Data fraud at hino Motors dates back to 2003: probe report
11:29 JST, August 3, 2022
TOKYO(Jiji Press) — Hino Motors Ltd. released Tuesday an investigative panel’s report clarifying that the Japanese truck maker’s falsification of exhaust emission and fuel economy data dates back as far as 2003.
The third-party committee also revealed that the Toyota Motor Corp. subsidiary made a false reply to the transport ministry’s request in 2016 to report whether there had been improper cases concerning engine emission and fuel efficiency tests.
“We deeply apologize for causing much trouble to our customers and other stakeholders,” Hiro President Satoshi Ogiso told a press conference.
“I think the management bears heavy responsibility,” he said, adding that his company will make clear who is responsible for the misconduct and take strict measures.
In a statement, read out by Ogiso, Toyota President Akio Toyoda said it is very regrettable that the data tampering betrays the trust of all stakeholders.
At a press conference the same day, Kazuo Sakakibara, who heads the investigation committee, hinted at the possibility of Hino tampering data even before 2003.
Makoto Shimamoto, a committee member, pointed out that Hino’s “corporate culture and structural environment, part of which are workplace harassments, have greatly to do with the series of misconduct.”
Still, the committee concluded that the management team has not been involved in the misconduct, saying no evidence suggests that the team has been aware of the irregularities.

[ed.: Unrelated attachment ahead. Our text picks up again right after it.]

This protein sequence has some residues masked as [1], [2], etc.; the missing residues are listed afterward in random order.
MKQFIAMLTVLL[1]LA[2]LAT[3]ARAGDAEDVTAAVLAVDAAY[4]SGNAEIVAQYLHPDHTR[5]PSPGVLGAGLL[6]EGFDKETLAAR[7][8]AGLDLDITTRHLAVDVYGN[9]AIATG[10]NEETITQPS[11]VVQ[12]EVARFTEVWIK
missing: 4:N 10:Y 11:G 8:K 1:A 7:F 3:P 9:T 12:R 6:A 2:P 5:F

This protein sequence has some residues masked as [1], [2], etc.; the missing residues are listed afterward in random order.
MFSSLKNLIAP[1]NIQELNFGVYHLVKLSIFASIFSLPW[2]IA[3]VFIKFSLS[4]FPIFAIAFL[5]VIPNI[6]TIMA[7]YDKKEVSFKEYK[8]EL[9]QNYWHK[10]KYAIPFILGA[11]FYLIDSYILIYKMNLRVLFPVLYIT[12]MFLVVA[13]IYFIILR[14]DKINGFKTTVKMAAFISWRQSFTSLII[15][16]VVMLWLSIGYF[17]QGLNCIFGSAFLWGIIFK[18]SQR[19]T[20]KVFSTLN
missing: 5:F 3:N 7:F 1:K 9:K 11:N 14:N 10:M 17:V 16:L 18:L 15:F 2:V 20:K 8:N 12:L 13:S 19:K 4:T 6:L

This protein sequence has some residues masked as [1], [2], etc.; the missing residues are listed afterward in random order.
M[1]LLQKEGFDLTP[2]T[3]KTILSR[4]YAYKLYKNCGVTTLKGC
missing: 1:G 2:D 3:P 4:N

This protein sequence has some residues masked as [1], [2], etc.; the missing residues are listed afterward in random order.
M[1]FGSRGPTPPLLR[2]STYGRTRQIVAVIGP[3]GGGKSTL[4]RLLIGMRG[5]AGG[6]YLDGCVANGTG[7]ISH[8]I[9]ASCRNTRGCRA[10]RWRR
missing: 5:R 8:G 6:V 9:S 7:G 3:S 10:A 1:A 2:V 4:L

Given the third-party report, the company plans to draw up a turnaround plan in three months.
Hino is required to compile thorough measures to prevent recurrence of the fraud that continued for nearly 20 years, which looks certain to deal a severe blow to the company’s earnings, critics said.
In March this year, Hino said it had tampered engine exhaust emissions and fuel economy data. At the time, the company claimed that the malpractice started in September 2016 at the latest.
Later that month, the ministry revoked type certificates for four engines involved under the road transport vehicle law, leaving Hino unable to ship buses and trucks with those engines.
But the number of engine types with the tampered data has now expanded to 26 to affect up to some 860,000 vehicles in total. As a result, Hino will be able to ship only one small truck model. In addition, it has to recall at least 20,000 more vehicles than the initially announced 46,000 units.
In the business year that ended in March, the company logged a record group net loss of ¥84.7 billion.
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